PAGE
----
Foliage and habit are very nice. I grow him in a corner by the back stairs and the porch railing with a Bluebird Clematis intertwined in his canes.. He grows 7 0r 8 feet and his habit is a lovely vase shape with lots of dark green health foliage..
So it depends on what makes you happy in a rose, If you want a bloomin fool of a rose, or something short, then he is not for you. If you want a vigorous healthy plant with blooms you want to visit and stick your face in, then yes.
If you live in zone 4 I would recommend trying to get him grafted, He grows well on his own roots, cuttings are easy to strike, but as with most own root roses, it will take 3 or 4 years to mature and flower to its potential.
Hope this answers some of your questions.
Forgot to mention, self pegging or tying St. Swithun's canes in the espallier style will cause him to produce blooming laterals and increase his bloom production. His habit and flexible canes work well for this.
Since it sounds like you might be planning a new zone 4 rose garden and looking for information on Austin cultivars that are relatively easy to grow, here is my own recomendation list. My longterm trial top picks for Austin roses in my zone 4 garden; tough, relatively hardy, vigorous and pleasing blooms in no particular order are:
Very Healthy - St. Swithun, Crocus Rose, Redoute, Teasing Georgia, Lilian Austin, Charles Darwin, The Alexandra Rose, Crown Princess Margareta.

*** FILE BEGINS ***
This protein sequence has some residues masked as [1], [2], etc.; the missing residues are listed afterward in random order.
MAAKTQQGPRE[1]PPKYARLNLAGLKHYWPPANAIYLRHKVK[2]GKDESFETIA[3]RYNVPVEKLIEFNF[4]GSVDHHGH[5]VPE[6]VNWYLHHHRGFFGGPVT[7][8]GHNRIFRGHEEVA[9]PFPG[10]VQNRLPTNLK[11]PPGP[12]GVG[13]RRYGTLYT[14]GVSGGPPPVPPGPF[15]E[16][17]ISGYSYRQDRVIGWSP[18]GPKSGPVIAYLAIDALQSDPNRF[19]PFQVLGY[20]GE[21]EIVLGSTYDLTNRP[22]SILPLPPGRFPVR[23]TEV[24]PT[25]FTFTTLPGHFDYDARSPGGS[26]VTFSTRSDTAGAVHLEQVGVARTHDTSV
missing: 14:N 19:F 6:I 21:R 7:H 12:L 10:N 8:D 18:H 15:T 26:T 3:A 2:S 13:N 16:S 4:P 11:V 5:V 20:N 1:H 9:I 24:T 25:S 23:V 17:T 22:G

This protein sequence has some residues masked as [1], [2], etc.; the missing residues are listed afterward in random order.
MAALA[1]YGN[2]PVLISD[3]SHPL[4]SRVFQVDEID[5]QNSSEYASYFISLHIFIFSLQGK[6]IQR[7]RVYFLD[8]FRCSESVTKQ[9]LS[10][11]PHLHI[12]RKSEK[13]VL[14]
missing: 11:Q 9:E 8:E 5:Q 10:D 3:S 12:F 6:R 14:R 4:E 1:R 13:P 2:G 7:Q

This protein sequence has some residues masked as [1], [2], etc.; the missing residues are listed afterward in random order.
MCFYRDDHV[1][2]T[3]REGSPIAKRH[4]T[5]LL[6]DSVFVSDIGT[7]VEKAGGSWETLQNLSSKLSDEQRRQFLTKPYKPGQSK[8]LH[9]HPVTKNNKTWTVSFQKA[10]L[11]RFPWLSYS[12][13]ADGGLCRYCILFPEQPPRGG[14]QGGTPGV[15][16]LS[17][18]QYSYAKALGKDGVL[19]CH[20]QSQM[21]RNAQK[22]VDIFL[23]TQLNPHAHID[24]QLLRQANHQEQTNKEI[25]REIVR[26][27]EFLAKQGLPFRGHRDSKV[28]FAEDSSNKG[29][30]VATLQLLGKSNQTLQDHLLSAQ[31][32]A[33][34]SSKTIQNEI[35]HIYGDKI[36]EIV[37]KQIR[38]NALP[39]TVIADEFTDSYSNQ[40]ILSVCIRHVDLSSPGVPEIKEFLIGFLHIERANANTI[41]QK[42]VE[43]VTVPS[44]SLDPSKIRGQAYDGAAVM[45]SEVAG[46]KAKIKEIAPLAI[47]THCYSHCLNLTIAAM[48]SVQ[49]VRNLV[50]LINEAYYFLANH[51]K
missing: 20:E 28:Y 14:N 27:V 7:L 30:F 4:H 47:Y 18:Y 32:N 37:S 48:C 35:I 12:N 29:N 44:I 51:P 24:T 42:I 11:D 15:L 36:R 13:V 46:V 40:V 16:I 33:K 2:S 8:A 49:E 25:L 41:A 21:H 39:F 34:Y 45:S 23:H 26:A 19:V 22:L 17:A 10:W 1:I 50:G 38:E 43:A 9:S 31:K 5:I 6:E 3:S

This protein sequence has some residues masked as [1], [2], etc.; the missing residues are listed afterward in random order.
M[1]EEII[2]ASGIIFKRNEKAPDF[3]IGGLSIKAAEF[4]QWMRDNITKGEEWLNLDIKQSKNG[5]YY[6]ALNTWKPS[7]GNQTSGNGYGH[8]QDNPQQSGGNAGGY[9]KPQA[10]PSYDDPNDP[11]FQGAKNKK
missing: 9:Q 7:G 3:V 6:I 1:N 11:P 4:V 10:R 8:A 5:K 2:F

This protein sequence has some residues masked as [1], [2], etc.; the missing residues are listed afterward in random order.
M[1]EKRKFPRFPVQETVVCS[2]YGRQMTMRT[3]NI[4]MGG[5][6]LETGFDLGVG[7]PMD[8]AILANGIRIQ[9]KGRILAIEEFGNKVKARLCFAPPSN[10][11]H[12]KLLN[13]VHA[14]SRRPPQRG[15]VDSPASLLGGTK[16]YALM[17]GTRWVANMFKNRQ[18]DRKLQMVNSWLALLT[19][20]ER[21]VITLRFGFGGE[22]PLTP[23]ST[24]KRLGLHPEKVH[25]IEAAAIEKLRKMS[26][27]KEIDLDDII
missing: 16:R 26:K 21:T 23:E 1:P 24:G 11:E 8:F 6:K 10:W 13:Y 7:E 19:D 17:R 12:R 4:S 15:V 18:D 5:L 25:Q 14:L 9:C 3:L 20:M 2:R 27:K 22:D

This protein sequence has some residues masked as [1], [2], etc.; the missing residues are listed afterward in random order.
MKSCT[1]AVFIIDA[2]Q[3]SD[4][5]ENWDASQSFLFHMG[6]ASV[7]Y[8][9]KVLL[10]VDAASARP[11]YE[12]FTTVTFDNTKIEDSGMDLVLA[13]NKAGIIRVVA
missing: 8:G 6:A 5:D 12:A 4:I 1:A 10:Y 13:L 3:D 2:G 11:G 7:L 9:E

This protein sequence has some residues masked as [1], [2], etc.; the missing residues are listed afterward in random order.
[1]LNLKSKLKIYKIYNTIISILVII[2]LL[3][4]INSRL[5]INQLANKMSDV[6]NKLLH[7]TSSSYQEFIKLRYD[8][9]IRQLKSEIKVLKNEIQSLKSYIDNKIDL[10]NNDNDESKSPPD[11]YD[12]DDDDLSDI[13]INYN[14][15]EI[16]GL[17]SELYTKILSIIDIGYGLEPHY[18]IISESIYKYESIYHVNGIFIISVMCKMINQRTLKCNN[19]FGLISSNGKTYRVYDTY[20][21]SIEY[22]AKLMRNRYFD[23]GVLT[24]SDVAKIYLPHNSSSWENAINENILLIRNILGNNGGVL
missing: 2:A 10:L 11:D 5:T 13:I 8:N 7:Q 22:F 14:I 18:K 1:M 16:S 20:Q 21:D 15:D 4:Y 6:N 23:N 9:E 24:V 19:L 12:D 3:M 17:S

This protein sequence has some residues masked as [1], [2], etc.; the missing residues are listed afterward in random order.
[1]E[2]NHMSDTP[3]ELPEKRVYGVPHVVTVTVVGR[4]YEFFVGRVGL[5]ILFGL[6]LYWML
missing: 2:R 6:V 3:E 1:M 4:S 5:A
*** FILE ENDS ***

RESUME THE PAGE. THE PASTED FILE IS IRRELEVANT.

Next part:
Reasonably Disease Resistant, very fragrant and excellent bloomers - St. Cecelia, Evelyn, The Reeve, Wenlock.
Most of these will survive and grow if planted deep even with minimal winter protection. I grow many more Austins and have shovel pruned at least as many as I grow. Both you your and roses will have to be tough to suceed in zone 4 and expect your roses to take a couple of years to grow good root systems before they really get extablished. Good luck with whatever new roses you select and above all be patient.
Are you sure you are still in zone 4, damask? A lot of the Idaho zones were bumped up a zone about three years ago by Dept of Agriculture, which sets the zone requirements. Diane
Well, no I'm not sure much of anything except I'm finding out how little i know.
Here in Post falls I'm on what they call the prairie where the wind blows the monsoon rain sideways, and once last summer the rain was falling down and back up- what zone is Oz ?
It's challenging to say the least, working with my shaded arctic front yard and tropical back yard that heats up like a furnace against the house. That's why I'm looking at roses that range from zone 4 though 6. The local greenhouse sells zone 7 roses, and I've seen the neighbors buy huge displays of potted plants for one party, then have ( brace yourself ) thrown them or given them away afterwards to the guests. Yeah I'd like to have a few thrown my direction.